Has there been any interest or support from the state run or national motoring organisations?

The RACV, RACQ, NRMA, etc are all run supposedly for their members as non profit organisations. All supposedly champion better outcomes for their members?

It may be a supportive public response from each to the Choice Campaign might be just what is needed.

Or are they too chicken?

It is informative to consider the AAA submission Dec 2016 to The Australian Consumer Law Review.

At that time the AAA presented a ‘Summary of Findings’ in 9 Positions. It reads a bit like a Sammy J sketch script. The powder puff is a useful accessory in any public discussion?

The FCAI (Federal Chamber of Automotive Industries), which sounds a bit like a third House of Parliament but isn’t seemed to say something similar more recently, with perhaps less emphasis on the consumer.

The Federal Chamber of Automotive Industries (FCAI) doesn’t believe there is a need to force manufacturers to commit to a time-specific guarantee because the current laws provide protection to owners.

_The FCAI chief Tony Weber says: _

“New car sales in Australia are also covered by Australian Consumer Law (ACL), one of the most stringent consumer protection laws in the world. This prescribes a guarantee of acceptable quality and safety. Included in the ACL is the notion of major and non-major failures and all FCAI members, together with their dealer networks, respond to consumer issues with both their own comprehensive warranty guarantees and the ACL in mind.

Thanks to

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I received an email from Hyundai Australia , shown below ,re my email to them regarding “lemon cars” . I’m surprised . They even extend the time required passed 60 days . I’m impressed . Pardon the sarcasm .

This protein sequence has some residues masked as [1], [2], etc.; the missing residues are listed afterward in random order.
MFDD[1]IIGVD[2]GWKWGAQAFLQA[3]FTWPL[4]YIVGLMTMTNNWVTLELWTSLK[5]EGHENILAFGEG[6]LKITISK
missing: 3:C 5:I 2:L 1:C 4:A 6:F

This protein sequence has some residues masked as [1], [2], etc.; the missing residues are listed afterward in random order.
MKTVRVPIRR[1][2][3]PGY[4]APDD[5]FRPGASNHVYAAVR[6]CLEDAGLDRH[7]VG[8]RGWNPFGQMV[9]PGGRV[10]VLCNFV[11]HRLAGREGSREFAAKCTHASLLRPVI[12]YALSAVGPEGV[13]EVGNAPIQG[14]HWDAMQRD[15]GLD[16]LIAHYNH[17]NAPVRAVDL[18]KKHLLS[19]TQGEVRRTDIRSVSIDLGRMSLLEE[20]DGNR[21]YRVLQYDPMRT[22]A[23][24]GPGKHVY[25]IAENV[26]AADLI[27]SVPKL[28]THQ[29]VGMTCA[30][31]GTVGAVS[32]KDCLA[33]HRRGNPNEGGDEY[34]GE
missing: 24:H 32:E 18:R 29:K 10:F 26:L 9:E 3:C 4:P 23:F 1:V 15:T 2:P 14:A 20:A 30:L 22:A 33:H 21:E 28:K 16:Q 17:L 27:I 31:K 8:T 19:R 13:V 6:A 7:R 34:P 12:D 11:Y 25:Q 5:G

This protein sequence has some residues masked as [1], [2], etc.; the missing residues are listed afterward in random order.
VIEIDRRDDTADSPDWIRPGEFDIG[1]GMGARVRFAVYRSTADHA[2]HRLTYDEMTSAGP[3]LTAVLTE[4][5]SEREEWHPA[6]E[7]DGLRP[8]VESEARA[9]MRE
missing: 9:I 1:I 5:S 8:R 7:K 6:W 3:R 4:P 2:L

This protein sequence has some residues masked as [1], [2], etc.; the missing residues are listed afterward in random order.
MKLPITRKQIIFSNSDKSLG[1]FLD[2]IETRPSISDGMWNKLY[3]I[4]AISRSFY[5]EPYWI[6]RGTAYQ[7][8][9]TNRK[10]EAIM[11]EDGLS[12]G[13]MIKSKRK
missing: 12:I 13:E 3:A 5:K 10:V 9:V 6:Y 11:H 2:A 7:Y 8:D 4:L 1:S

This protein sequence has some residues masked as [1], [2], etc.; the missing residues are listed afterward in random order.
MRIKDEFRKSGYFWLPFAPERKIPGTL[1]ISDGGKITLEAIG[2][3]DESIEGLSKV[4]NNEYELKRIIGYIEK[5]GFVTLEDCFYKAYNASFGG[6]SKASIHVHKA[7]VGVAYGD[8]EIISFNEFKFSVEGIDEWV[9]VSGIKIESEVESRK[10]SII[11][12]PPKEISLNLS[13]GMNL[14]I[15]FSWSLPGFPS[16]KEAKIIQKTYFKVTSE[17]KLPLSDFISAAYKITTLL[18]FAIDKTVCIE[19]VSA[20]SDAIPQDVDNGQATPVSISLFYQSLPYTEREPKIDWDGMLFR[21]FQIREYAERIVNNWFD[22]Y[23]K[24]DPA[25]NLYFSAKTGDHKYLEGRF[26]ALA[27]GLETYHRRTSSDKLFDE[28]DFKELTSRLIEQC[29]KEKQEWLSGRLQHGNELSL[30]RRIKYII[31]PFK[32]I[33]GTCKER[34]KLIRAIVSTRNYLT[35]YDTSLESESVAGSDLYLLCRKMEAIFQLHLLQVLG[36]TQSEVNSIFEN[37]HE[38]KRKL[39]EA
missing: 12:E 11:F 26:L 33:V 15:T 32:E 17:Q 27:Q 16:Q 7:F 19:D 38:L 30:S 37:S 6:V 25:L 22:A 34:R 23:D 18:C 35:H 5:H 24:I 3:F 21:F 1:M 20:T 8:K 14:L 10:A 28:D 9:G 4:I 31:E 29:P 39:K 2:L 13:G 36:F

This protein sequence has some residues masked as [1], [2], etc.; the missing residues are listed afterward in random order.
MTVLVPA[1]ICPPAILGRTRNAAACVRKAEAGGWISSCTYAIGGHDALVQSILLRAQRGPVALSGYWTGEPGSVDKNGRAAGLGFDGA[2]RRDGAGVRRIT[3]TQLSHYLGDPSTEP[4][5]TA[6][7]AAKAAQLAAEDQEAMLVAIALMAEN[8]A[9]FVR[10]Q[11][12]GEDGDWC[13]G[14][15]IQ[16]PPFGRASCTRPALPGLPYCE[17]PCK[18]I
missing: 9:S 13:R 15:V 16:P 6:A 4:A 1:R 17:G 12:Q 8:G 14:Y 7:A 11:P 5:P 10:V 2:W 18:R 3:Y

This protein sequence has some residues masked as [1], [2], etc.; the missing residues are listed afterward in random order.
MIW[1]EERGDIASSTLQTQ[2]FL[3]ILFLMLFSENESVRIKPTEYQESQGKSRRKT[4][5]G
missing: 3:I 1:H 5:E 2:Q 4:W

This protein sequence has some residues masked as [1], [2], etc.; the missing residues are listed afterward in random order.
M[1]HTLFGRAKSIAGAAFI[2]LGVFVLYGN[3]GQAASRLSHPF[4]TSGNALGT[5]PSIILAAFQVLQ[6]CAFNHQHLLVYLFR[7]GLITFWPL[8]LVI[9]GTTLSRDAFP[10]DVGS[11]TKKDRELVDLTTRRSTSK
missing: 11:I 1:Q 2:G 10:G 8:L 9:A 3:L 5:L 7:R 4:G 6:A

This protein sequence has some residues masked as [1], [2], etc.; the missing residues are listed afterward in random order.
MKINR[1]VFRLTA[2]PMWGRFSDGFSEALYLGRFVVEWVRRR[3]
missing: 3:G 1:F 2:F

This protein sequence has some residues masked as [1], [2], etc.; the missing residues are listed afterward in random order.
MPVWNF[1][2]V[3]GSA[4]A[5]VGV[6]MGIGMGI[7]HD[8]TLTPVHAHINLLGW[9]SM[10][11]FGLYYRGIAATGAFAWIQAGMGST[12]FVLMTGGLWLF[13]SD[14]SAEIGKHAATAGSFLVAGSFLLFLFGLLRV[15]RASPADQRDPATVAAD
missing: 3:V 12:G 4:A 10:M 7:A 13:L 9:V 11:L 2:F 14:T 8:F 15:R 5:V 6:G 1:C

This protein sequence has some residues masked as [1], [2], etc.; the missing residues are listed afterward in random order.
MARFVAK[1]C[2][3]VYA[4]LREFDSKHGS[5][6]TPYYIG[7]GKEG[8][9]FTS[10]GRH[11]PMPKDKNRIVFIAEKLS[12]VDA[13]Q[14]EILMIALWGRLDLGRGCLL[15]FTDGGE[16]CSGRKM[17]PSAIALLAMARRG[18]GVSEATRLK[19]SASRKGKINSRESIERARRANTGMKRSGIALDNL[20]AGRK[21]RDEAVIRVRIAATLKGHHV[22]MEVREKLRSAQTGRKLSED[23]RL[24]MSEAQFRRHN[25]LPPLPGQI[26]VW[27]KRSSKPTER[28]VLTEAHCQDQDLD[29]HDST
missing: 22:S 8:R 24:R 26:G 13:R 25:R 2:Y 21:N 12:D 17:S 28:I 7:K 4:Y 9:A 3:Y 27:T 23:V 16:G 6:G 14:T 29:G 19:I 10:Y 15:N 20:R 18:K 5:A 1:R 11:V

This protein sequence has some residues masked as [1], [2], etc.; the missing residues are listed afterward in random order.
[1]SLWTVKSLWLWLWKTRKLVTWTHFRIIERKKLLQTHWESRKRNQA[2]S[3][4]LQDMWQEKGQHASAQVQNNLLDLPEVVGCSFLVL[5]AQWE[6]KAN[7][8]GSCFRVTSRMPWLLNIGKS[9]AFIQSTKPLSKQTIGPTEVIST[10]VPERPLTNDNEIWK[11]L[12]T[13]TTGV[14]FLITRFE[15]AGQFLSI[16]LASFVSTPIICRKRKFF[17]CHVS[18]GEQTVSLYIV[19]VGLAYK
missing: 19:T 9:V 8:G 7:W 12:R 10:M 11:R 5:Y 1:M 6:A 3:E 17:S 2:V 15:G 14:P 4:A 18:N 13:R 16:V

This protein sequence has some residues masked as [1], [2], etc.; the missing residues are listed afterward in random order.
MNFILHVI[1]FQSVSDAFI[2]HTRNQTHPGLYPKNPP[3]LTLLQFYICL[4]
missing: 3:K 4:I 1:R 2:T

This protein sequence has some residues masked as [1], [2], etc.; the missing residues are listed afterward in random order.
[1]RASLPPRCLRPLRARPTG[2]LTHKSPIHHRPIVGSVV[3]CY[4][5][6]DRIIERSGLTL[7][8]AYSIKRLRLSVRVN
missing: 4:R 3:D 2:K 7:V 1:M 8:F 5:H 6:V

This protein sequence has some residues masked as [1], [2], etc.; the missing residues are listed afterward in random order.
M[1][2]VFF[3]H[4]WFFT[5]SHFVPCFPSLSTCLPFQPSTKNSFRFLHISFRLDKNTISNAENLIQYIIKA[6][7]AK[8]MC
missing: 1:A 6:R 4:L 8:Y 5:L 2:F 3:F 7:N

Customer Care (Hyundai Customer Care)

Aug 20, 12:26 PM AEST

Good Afternoon,

Thank you for your email. Hyundai takes any concerns raised by our customers very seriously and is committed to meeting or exceeding our obligations under the Australian Consumer Law (ACL), which is the foundation for consumer protection in Australia. We have frameworks and systems in place to ensure our customers get proper entitlements under the ACL, for more than just the first 60 days from purchase.

If you have any concerns with your Hyundai vehicle, please feel free to contact us on 1800 186 306.

Kind regards,
Craig Salthouse
Assistant Manager Customer Care
Hyundai Motor Company Australia
http://customercare.hyundai.com.au
Phone: 1800 186 306

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Me Too…

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Thanks for your support Mark! I agree, it’d be great if the state and national motoring organisations got on board with our campaign. At the next stage of the lemon cars campaign, we will be reaching out to these stakeholders to garner their support.